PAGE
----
The new regulations don’t constitute any major changes to the law per se, Lindsay said, but by noting that electronic communications should be preserved with the same care and diligence as other business-related documents, the High Court ruling forces managers “to recognize this distinction up front,” giving schools, businesses, and even individual users an opportunity to be proactive in efforts to secure relevant computer-based information.
Many districts already are working with their staff members to help them understand they should expect limited privacy when using school-owned technology.
“We have a policy that employees need to sign indicating they have no right to consider anything that they do on our network–including our [voice-over-IP system]–as confidential,” wrote Marc Liebman, superintendent of the Berryessa Union School District in San Jose, Calif.
But even that isn’t enough, explained Lindsay–not anymore.
Though it’s important for educators and other school stakeholders to recognize how information that is sent and received on school computers and other devices might be used in litigation, the new rules represent a call to action for schools and other entities to understand how and where personal communications between employees are stored on the network, he said.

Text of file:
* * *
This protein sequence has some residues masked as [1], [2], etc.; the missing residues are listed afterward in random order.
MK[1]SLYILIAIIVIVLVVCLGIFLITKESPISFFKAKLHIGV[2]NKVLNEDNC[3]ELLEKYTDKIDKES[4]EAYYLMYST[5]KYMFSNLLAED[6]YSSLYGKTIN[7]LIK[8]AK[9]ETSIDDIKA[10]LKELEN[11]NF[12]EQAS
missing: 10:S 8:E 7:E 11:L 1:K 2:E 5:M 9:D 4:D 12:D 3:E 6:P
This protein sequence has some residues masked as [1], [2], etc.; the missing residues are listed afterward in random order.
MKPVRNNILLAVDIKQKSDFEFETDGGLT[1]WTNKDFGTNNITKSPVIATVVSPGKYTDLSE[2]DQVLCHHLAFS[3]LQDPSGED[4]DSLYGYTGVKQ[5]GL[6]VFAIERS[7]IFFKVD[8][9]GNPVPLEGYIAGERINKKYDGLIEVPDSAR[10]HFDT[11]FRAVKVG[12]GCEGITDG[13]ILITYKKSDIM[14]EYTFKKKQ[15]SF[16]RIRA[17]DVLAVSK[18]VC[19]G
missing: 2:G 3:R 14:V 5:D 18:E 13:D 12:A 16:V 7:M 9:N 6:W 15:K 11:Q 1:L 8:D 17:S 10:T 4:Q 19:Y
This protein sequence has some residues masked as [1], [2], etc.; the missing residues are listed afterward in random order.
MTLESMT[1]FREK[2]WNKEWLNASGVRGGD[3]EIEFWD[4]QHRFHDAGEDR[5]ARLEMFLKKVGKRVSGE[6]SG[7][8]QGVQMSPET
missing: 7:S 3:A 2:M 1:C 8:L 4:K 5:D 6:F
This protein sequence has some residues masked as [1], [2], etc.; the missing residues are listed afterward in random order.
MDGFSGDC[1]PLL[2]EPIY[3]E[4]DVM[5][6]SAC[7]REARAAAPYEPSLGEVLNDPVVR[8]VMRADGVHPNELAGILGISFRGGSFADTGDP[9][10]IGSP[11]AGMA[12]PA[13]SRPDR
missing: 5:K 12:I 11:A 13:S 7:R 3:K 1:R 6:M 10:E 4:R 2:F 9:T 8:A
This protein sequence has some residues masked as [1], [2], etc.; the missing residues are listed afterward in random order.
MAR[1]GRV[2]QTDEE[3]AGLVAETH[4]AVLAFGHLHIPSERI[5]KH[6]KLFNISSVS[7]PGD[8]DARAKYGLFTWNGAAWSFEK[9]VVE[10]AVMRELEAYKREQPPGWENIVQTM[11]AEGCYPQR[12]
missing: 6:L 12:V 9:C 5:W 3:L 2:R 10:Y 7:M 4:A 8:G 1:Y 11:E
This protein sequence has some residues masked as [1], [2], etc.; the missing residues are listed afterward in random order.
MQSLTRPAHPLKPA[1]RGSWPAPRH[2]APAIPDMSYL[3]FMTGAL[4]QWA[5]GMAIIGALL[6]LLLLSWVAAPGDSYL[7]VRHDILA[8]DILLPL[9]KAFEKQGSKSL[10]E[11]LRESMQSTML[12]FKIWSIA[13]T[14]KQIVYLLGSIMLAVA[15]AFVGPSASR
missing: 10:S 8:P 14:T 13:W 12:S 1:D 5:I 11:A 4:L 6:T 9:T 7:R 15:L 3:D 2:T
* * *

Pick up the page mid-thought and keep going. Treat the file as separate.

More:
To do that, several corporations–and even some schools–have begun turning to companies that offer solutions for tracking, storing, and searching for eMail communication and other electronic data.
Roger Matus, chief executive officer of Concord, Mass.-based inBoxer Inc., recently told the Associated Press (AP) his company has received a five-fold increase in requests for solutions that streamline the search and retrieval of eMail messages and other electronic information, compared with six months ago.
“Companies used to focus on how they store information,” Matus told AP. “Now, they’re focusing on how to retrieve it.”